'I want my money back!' Chen Guangbiao cries foul over fake UN philanthropy certificate
Chinese tycoon who took 250 homeless New Yorkers to lunch donated US$30,000 to foundation that claims connection to the United Nations
Controversial mainland philanthropist Chen Guangbiao claimed he was deceived by an organisation that issued him a fake United Nations certificate for the honorary title of the “world’s most prominent philanthropist”, a mainland news website reported.
The recycling mogul told Shanghai-based website thepaper.cn on Sunday that the United Nations had named him the “world’s most prominent philanthropist” and the “global peace and goodwill ambassador” for his generosity to the homeless New Yorkers.
But the certificate, coming after Chen had made a US$30,000 donation, turned out to be a fraud.
In the latest step of his global charity campaign, Chen, who described himself as a “leading Chinese philanthropist” in his full-page advert in The New York Times, offered free lunches to 250 homeless residents in New York on June 25. Some of the diners left disappointed, saying Chen had promised them each US$300 in cash.
Chen Guangbiao said 8th he paid $30,000 to Lulu Zhou for the fake UN certificate, he asked her to put the money back. pic.twitter.com/a912WNwu3j
— People's Daily,China (@PDChina) July 8, 2014
During the luncheon, a man who claimed to be Patrick Donohue awarded Chen a certificate on behalf of China Foundation for Global Partnership.
“In support of United Nation”, the foundation awarded Chen, “China’s moral role model and number one philanthropist”, with the honorary titles of “world’s most prominent philanthropist” and the “global peace and goodwill ambassador”, the certificate reads.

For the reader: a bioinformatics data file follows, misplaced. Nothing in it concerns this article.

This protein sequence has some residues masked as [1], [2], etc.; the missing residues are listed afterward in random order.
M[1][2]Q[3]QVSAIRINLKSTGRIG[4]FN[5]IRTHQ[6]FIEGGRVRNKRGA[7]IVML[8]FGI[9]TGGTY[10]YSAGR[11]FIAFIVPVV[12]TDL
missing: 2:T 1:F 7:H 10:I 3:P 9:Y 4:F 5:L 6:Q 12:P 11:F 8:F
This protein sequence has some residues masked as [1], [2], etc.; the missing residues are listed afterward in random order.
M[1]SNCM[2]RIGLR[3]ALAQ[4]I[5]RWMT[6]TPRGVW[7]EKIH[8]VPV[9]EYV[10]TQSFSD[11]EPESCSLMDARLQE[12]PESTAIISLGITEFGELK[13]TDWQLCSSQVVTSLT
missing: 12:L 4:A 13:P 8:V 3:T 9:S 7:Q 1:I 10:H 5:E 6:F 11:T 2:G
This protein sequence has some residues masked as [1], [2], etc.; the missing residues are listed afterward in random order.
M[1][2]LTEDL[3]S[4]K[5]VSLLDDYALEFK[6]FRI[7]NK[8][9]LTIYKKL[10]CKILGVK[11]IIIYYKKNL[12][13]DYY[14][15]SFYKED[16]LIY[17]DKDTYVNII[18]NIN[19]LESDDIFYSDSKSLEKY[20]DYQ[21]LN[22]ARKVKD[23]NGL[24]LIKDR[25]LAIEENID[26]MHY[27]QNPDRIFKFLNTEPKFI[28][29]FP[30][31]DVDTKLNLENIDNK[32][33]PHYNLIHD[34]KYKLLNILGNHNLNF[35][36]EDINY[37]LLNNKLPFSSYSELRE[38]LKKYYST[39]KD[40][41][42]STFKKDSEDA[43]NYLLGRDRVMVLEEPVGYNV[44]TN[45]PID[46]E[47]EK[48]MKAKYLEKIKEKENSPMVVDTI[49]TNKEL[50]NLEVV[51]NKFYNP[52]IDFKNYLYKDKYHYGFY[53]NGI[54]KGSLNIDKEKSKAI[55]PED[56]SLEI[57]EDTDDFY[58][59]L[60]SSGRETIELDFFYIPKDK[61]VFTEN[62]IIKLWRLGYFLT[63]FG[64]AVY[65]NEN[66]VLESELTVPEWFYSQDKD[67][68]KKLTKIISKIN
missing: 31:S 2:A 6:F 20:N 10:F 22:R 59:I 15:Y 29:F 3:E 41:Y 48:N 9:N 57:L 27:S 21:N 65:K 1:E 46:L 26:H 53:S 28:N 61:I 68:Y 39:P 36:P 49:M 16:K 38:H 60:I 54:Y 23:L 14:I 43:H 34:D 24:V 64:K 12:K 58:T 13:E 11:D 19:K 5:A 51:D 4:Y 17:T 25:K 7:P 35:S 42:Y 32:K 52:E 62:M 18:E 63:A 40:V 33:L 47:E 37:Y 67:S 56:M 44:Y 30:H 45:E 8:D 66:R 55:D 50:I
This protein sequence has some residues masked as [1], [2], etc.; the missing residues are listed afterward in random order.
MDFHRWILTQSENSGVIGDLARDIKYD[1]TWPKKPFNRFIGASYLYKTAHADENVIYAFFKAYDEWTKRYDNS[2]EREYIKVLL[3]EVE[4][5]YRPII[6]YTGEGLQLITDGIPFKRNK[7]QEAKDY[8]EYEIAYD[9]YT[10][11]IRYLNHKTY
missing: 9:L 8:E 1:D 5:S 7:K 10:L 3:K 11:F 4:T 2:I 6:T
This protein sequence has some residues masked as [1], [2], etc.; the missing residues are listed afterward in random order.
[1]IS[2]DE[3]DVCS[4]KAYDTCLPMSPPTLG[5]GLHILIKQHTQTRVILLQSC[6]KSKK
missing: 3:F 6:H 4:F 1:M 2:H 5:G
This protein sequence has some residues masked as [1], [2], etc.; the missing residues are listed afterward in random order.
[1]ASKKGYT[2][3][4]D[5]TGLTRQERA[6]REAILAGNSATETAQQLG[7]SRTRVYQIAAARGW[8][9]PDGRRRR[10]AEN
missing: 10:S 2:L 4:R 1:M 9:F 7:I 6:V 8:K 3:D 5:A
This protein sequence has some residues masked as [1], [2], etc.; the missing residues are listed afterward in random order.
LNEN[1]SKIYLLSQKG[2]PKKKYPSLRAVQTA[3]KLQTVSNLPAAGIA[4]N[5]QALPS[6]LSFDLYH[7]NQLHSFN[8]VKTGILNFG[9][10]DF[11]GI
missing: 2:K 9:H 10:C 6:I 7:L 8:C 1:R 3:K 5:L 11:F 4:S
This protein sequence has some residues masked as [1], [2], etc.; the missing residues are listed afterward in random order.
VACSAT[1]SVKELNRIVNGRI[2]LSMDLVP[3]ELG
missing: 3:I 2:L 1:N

“Well, for your information, we are called the United Nations, not the United Nation,” the organisation jokingly said in denying the award on its official Sina Weibo account on Monday.
By noon yesterday, the denial had been reposted more than 3,000 times, with many microbloggers wondering if Chen was the sponsor of the foundation.
In response to the recent controversies, Chen told thepaper.cn he might have been deceived.
“I do want an award or a certificate after helping others, but I would never fake one,” said the philanthropist, who has 11 honorary titles printed on his business card.
WATCH: Now a notch off the business card? Chen explains his titles
Chen claimed one of his volunteers from Columbia University introduced him to Donohue, the chairman of the foundation, on the day before the luncheon.
“The volunteer told me the foundation could award me the titles … She also asked me to donate US$50,000 to US$60,000 to the foundation after Donohue left,” Chen told the website.
“I’ve never bought honorary titles. But she kept asking for some donation, so in the end, I offered US$30,000.”
Chen said the volunteer could no longer be reached after his certificate was revealed to be fake. “I will go to the police if she does not return the $30,000 to me. It’s fraud!”